Adverse, sub-prime or non-conforming, whatever your preferred phrase, it may conjure up a dismal vision of a client with an unpalatable credit rating. If a client’s credit history does not meet the criteria laid down by the mainstream lender, many advisers will let these clients walk on by.
Who can blame advisers for thinking this way when many have experienced difficulties in the past. Five years ago, the only acceptable lending avenues available were the high street and centralised lenders. Obtaining a mortgage for an applicant with even a minor county court judgement, was far from easy. All too often, advisers would find themselves mediating between a reluctant lender concerned with performance profiling and a frustrated client with a logical reason for incurring a minor credit problem.
Of course the non-conforming market is very different today, but some advisers are still reluctant to involve themselves with this sector. The fact is, this specialist market has become exciting, both in terms of its continued growth over the last five years, and the immense opportunities it presents to advisers and their clients.
The original definition of a non-conforming client related to anyone who did not fit the standard profile used by high street lenders. These often excluded the self-employed and those with county court judgements or other factors that made them unattractive to mainstream lenders. To a great extent this definition still stands, but over the past 12 months we have witnessed the emergence of a number of new sub- definitions. Phrases such as ‘light adverse’, ‘minor credit-repair’ and ‘deep adverse’ have appeared on a growing number of lenders’ criteria sheets.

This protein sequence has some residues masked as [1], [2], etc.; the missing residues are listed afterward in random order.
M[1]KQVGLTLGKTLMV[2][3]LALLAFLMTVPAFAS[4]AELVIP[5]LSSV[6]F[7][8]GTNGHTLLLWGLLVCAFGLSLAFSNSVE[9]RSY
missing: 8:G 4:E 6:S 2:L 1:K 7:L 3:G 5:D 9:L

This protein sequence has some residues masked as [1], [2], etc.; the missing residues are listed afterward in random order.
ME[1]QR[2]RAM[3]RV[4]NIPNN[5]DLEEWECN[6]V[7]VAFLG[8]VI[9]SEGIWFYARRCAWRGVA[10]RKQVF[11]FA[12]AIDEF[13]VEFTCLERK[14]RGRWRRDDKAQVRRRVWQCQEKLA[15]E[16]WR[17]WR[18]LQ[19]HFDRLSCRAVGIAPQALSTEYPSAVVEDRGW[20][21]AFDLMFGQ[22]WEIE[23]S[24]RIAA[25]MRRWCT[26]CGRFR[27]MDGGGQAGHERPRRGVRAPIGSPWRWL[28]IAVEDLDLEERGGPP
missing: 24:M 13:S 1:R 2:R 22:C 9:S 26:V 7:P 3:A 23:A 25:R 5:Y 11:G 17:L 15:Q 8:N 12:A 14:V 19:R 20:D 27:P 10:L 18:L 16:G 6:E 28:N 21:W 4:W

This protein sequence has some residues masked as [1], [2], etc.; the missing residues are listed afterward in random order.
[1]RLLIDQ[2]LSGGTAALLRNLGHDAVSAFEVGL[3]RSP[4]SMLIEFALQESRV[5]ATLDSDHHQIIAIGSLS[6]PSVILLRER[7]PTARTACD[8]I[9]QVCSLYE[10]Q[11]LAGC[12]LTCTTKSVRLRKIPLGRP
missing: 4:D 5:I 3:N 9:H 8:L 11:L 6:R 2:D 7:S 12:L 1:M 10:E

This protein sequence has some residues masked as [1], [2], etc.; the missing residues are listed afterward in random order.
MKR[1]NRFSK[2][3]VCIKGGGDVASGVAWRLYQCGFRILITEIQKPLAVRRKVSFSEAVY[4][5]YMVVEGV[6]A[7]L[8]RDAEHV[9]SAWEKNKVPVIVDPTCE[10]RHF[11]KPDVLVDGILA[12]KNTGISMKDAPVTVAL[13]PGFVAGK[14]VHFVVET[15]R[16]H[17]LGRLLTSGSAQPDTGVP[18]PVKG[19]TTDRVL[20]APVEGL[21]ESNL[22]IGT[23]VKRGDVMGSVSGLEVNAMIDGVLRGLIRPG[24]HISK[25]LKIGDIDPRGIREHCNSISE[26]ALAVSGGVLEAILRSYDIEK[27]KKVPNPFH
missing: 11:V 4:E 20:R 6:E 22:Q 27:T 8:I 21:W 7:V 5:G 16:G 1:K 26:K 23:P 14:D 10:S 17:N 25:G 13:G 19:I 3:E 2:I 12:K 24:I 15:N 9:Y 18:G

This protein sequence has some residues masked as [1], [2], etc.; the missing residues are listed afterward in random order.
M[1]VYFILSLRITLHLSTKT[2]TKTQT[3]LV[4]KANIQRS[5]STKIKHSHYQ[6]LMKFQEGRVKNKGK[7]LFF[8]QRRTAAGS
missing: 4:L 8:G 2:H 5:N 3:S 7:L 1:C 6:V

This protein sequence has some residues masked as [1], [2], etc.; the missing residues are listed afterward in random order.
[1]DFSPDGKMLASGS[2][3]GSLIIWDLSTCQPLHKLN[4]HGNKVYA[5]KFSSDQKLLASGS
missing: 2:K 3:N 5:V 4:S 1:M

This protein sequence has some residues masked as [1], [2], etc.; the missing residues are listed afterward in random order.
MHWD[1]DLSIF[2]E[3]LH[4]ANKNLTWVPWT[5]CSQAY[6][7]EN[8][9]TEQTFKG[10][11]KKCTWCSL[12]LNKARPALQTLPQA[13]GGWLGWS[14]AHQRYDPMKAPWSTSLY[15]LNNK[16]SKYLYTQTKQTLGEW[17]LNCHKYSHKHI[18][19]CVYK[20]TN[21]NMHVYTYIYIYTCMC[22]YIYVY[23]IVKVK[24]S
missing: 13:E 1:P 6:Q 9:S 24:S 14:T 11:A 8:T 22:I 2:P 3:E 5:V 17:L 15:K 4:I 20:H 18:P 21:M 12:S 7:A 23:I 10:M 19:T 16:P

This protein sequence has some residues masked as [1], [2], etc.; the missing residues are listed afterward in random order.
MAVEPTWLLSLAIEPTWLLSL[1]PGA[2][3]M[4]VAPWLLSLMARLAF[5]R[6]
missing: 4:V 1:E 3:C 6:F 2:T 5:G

Two years ago, non-conforming lending was dominated by specialist lenders such as Kensington Mortgage Company and Platform Home Loans. However, more lenders have moved into this sector as the fight for market share has intensified, forcing niche and mainstream lenders to look in other directions to satisfy their lending objectives. Elsewhere, margins have reduced and sub-prime now offers higher returns to lenders. While some of this new activity is not strictly sub-prime, it is a definite move in this direction.
This has provided greater resolution, creating a more diverse range of product offerings. Previously, there was a clear distinction between prime and sub-prime and attitudes were firmly set. However, the gap between the two definitions is closing, resulting in more competitive pricing. For example, some niche lenders will lend up to 95% loan to value accepting up to £5,000 worth of county court judgements with only a slight difference in price to their standard products.
The reason why advisers should be seeking this type of business is two-fold. First, when you look at the typical customer profiles they are not just those with credit problems ‘ it can be the self-employed, company directors and IT consultants, or anyone with more than one income stream.
Many clients who have experienced credit problems have done so for understandable reasons, such as a marital split, or previous incapacity through sickness or injury. Advisers can steer disappointed clients towards sub-prime and niche lenders, who are willing to take a lateral view.
Most advisers would agree the best source of generating leads for other areas of financial services is through mortgages. With an upturn in demand for mortgages, the market is currently ripe for advisers to provide this type of professional advice.
Keeping hold of clients can prove difficult in a climate where banks, supermarkets and even football clubs are trying to cross-sell an array of financial products. This illustrates another reason for an adviser to be involved in this sector, because if help can be provided to a client when they most need it, they are likely to remain loyal to them.